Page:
The Juneau School District’s Graduation Readiness Task Force has finished a list of graduation requirement changes which, if adopted, will align Juneau with college entrance requirements in the rest of Alaska, Washington state and many other places. The changes are also aimed at ensuring students have career readiness skills and do not need to take remedial courses in math and English just to qualify for a college.
Assistant Superintendent Laury Scandling, the committee’s facilitator, said several years ago the district looked into changing graduation requirements, but felt at that time students had what they needed to succeed.
Testing data has shown otherwise, with 21 percent of college students requiring remediation in English and/or math upon entering college. According to data from the University of Alaska Southeast, Juneau graduates enroll in developmental classes with 52 percent needing English, and 45 percent needing math.
District testing results also show a need for the change, with 29 percent of all 10th through 12 grade students at Juneau-Douglas High School not meeting proficiency in reading, 42 percent not meeting writing and 41 percent not meeting math in the fall of 2009. Spring results were slightly better, with 16 percent not meeting reading, 34 percent not meeting writing and 23 percent not meeting math.
Thunder Mountain High School’s results across the different categories weren’t as complete. In fall 2009, 30 percent of 11th-graders were not proficient in writing and 36 percent of all grades were not proficient in math.
Spring 2010 results showed 16 percent of all grades were not proficient in reading, 37 percent in writing and 27 percent in math.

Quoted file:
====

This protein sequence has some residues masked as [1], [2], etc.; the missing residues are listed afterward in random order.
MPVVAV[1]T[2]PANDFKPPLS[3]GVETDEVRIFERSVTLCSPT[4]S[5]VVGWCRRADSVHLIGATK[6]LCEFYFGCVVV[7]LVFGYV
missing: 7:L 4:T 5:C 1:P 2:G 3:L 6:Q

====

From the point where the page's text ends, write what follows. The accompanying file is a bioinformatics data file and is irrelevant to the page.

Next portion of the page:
Yaakoosge Daakahidi Alternative High School’s results fared worse than the other high schools. In the fall 2009 report, 50 percent of all grades were not proficient in reading, 65 percent in writing and 68 percent in math.
In spring of 2010, 59 percent of all grades were not testing proficient at reading, 72 percent in writing and 86 percent in math.
Scandling also pointed out students who take remedial courses in college pay for the courses, but they don’t get college credit for completing them. If Juneau graduates don’t have to take remedial courses by being well prepared, it will save them hundreds in tuition, she said.
Data has also shown Juneau students need to perform better on the national Measure of Academic Progress, or MAP, test. At the second-grade level, fewer than 40 percent of students are reading at grade level and slightly more than 30 percent are doing math at grade level. At the 10th grade level, more than 60 percent are reading at grade level and 65 percent are doing math at grade level.
Juneau also has some of the lowest graduation requirements in the state — including requiring only 21.5 credits to graduate. Anchorage and Fairbanks require 22.5, while Craig and Cordova demand 25 credits.
But, as the task force has researched, it’s not about how many credits students take, it’s about quality of instruction so students learn keystone skills such as cognitive mastery, content knowledge, academic behaviors and contextual knowledge.
Credits do matter to colleges, which also have been steadily increasing standards.
Currently, JSD requires four credits of English, two credits of science, three credits of social studies, no world language credits, one fine arts credit, two math credits, one world of work credit, half a fitness concept credit, one physical education credit, half a health course credit and six and a half electives.